Wednesday, March 4, 2015

First impressions: Torn Armor

Having played a couple of "test games" just to get a feel for the rules, I cannot help comparing Torn Armor to Zombicide. Both games have good production values, and place themselves somewhere in between miniature games and board games, presumably to cater to a greater audience. They also use similar solutions:
  • area-based movement, thus avoiding measurement;
  • unit and equipment cards, for ease of setup and reference;
  • simplified action resolution mechanics;
  • maps or tiles for table setup, avoiding the need for crafting or buying terrain pieces.
While Zombicide is a scenario-based cooperative game (although Season 3 added the option to have competing teams of survivors) Torn Armor is a scenario-based competitive game. The rule book has a collection of scenarios meant to be played sequentially to form a small campaign. The provided set of maps allows for the creation of many more scenarios.

Force creation is point-based: players have an amount of gold that can be spent recruiting pre-made units and buying equipment and spells. There are three types of units, infantry, assault and heroes. Heroes may act alone or attach to infantry units. There are no rules for the creation or modification of units but I guess enterprising players might use the provided units as a reference when creating customized ones. The game comes with one unit card for each unit type, even when there are enough cardboard miniatures to make two units. Therefore, players may need to create additional cards to track their units.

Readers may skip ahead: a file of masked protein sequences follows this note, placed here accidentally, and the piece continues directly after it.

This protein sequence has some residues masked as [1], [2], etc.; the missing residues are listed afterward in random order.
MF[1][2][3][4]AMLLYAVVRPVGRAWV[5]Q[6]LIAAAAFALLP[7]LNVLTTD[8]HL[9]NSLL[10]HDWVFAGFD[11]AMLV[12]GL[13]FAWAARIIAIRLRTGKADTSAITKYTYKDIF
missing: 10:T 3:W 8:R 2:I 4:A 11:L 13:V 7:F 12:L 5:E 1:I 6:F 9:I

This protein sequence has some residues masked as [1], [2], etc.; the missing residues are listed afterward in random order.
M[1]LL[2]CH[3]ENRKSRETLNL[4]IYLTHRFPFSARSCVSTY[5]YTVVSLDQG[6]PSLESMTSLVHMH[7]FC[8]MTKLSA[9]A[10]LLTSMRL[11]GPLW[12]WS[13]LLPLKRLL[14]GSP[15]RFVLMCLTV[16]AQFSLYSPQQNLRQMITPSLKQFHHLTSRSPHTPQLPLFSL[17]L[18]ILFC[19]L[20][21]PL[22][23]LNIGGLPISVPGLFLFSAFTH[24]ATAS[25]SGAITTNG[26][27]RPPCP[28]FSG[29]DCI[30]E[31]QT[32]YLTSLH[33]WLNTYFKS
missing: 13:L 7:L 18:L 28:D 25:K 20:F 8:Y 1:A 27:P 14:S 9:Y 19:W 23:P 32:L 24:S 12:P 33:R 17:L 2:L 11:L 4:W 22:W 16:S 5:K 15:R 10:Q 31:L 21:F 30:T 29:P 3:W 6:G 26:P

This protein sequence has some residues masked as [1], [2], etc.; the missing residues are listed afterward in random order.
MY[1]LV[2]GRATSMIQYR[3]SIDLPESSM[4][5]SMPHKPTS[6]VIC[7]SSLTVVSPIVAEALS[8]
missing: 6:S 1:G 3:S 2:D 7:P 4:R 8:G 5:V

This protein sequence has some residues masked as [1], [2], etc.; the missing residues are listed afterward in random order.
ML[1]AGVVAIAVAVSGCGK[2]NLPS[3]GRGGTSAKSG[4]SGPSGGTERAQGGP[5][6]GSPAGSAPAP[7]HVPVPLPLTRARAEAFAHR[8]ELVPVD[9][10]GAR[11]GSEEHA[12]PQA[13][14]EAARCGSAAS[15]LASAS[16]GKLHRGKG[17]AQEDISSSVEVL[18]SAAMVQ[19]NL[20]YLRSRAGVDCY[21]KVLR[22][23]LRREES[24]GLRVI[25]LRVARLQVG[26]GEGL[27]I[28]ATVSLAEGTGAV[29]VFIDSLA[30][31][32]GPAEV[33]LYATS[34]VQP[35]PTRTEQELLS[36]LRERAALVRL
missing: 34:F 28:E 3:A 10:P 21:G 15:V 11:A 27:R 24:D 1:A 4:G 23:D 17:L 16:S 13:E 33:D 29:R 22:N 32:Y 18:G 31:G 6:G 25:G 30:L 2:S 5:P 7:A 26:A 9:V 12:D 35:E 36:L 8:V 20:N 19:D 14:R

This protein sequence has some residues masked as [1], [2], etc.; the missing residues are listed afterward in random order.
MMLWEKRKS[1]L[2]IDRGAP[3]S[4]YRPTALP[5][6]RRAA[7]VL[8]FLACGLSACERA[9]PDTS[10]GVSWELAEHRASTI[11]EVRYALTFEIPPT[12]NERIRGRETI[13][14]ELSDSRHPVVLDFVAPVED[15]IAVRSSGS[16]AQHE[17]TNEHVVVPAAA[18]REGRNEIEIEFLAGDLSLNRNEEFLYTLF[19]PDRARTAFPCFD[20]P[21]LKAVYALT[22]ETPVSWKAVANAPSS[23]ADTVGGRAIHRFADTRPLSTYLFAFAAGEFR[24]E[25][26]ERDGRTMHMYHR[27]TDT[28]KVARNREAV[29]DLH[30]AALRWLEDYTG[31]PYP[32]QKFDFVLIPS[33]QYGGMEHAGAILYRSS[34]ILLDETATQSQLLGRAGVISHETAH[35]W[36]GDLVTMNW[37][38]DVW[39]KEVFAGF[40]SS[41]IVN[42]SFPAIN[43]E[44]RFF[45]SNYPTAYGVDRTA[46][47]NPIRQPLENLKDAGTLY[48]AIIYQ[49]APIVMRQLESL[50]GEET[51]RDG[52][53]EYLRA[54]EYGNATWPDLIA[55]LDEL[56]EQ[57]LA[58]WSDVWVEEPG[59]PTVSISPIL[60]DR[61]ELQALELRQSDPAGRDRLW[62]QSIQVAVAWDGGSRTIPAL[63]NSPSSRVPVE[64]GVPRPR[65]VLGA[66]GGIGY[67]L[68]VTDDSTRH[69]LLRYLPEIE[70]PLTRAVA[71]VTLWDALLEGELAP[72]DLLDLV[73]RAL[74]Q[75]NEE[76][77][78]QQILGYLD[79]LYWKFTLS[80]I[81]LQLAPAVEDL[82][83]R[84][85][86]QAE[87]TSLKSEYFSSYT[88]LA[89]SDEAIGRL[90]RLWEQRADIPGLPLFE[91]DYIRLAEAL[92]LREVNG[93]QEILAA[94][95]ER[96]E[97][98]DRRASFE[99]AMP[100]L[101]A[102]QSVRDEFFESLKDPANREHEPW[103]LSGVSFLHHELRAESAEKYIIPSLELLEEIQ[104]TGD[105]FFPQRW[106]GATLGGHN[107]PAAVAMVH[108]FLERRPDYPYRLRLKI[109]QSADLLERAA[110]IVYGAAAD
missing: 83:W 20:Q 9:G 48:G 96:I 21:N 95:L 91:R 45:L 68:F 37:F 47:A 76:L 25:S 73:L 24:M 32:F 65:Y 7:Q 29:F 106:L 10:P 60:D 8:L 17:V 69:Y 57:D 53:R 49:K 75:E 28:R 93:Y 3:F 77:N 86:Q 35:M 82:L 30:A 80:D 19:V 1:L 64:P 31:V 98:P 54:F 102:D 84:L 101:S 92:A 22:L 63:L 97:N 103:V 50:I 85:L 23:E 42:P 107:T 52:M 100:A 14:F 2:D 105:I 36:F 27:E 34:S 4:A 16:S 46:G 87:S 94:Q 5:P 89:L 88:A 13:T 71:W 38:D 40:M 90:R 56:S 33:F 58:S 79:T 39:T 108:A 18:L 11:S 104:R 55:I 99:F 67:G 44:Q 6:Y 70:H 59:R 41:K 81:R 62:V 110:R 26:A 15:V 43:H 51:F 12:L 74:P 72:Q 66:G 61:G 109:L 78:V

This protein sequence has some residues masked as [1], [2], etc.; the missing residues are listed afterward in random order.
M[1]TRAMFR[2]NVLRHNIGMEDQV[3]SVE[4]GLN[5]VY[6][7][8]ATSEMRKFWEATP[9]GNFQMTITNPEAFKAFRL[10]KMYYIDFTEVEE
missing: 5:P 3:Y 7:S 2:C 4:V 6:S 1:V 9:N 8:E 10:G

From a mechanics standpoint, Torn Armor uses relatively simple systems, which in my opinion fit with the fantasy theme and the overall sense of this being a "light" wargame. Turns are played with alternating activations, and each activated unit may perform up to two actions. Attacks involve rolling a number of dice per figure. Dice are color-coded with different levels of efficiency -- for instance, white dice have one face showing a "hit" result, green dice have two "hit" faces and so on. The number and type of dice per figure will depend on the weapons of the attacking unit and the protection of the defender. Cover allows for "saving rolls" against hits. Some units require tracking wounds and ammunition.

I believe this game may be playable solo, although it will require some thought, based on the scenario, to define which units should be activated first, what actions should they prioritize and when to use limited equipment and spells. In any case, this has made me think again about miniature/board game "hybrids" that could be set up and played quickly solo.

To sum it up: Torn Armor feels like a "light" wargame and I hope I can use it to present miniature gaming for people used to board games. Those are my first impressions, and I might add more after I have played with friends.

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